man | System Help

man (short for “manual”) is a traditional form of online documentation in Unix and Linux operating systems. Specially formatted files, “man pages”, are written for most commands and distributed with the software. Running man somecommand will display the man page for (naturally) the command or program somecommand.

Because there are so many of them, man pages are grouped into enumerated sections. This system has been around so long that you will often see commands, programs, and even programming library functions referred to with their man section number. For instance, you might see man(1). This tells you that man is documented in section 1 (user commands); you can specify that you want the section 1 man page for “man” with the command man 1 man. Specifying the section that man should look in is useful in the case of multiple items with the same name.

Table 2-1. Man Page Sections

Section 1user commands (intro only)
Section 2system calls
Section 3C library calls
Section 4devices (e.g., hd, sd)
Section 5file formats and protocols (e.g., wtmp, /etc/passwd, nfs)
Section 6games (intro only)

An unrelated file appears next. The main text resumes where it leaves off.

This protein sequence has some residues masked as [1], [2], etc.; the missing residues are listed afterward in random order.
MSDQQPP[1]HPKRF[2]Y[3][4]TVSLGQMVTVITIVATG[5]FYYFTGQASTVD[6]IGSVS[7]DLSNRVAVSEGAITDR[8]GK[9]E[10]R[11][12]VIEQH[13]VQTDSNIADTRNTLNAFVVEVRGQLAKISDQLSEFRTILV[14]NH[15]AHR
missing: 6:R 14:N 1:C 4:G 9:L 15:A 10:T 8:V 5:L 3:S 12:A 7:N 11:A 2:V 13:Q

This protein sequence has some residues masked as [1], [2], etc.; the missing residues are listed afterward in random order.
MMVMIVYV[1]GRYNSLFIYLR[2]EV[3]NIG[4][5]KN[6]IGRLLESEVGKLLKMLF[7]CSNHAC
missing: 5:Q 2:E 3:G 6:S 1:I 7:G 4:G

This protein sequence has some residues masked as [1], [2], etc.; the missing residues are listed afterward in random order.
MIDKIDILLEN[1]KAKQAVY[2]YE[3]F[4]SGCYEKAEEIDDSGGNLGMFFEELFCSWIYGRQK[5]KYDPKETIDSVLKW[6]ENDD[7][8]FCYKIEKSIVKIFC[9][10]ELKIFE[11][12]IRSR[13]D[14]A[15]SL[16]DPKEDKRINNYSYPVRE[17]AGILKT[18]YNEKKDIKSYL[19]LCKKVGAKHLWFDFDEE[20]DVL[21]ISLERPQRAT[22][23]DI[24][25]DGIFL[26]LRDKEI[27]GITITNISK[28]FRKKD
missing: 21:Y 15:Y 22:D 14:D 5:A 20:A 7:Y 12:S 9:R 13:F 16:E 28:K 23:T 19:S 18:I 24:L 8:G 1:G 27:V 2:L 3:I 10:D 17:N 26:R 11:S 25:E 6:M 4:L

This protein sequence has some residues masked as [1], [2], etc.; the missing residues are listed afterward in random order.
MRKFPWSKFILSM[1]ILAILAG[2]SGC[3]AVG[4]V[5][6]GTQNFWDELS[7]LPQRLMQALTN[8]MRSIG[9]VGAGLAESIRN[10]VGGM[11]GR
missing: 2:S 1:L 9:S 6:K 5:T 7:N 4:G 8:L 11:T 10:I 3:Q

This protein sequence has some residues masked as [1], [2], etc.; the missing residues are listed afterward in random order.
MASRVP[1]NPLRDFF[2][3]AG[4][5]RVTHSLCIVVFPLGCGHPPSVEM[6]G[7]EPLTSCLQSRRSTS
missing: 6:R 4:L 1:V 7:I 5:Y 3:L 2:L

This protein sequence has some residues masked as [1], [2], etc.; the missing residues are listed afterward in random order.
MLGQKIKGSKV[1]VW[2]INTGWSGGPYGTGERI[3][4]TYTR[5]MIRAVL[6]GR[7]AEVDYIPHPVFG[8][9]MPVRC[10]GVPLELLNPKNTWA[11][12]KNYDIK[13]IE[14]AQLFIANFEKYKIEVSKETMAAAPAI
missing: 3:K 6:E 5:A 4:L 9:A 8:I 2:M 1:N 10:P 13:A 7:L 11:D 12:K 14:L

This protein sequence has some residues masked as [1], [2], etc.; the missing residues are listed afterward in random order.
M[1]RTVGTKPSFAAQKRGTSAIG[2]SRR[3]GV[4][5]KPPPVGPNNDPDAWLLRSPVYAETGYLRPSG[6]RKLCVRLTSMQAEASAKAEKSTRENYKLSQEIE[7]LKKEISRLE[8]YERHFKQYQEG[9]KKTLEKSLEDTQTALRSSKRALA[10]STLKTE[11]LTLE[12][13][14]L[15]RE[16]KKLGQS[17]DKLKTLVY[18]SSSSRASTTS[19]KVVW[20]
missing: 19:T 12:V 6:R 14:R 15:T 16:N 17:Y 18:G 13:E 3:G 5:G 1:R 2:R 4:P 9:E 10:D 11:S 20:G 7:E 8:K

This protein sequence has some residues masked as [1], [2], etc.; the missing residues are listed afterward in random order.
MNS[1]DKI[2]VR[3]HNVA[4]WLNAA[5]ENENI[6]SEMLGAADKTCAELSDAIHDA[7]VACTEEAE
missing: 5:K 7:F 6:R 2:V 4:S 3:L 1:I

Section 7conventions, macro packages, etc. (e.g., nroff, ascii)
Section 8system administration (intro only)

In addition to man(1), there are the commands whatis(1) and apropos(1), whose shared purpose is to make it easier to find information in the man system. whatis gives a very brief description of system commands, somewhat in the style of a pocket command reference. apropos is used to search for a man page containing a given keyword.

See their man pages for details.

The /usr/doc Directory

The source for most packages that we build comes with some sort of documentation. README files, usage instructions, license files… any sort of documentation that comes with the source is included and installed on your system in the /usr/doc directory.

If man pages don’t provide enough information, /usr/doc should be your next stop.

HOWTOs and mini-HOWTOs

It is the true spirit of community that brings you the HOWTO/mini-HOWTO collection. These files are exactly what they sound like– documents describing how to do stuff. If you install the HOWTO collection package, HOWTOs will be installed to /usr/doc/Linux-HOWTOs and the mini-HOWTOs to /usr/doc/Linux-mini-HOWTOs.

Also included in the same package is a collection of FAQs (Frequently Asked Questions lists– with answers) which are installed to the same place.

These files are well worth reading whenever you’re not quite sure how to proceed with something. An amazing range of topics are covered in sometimes surprising detail.

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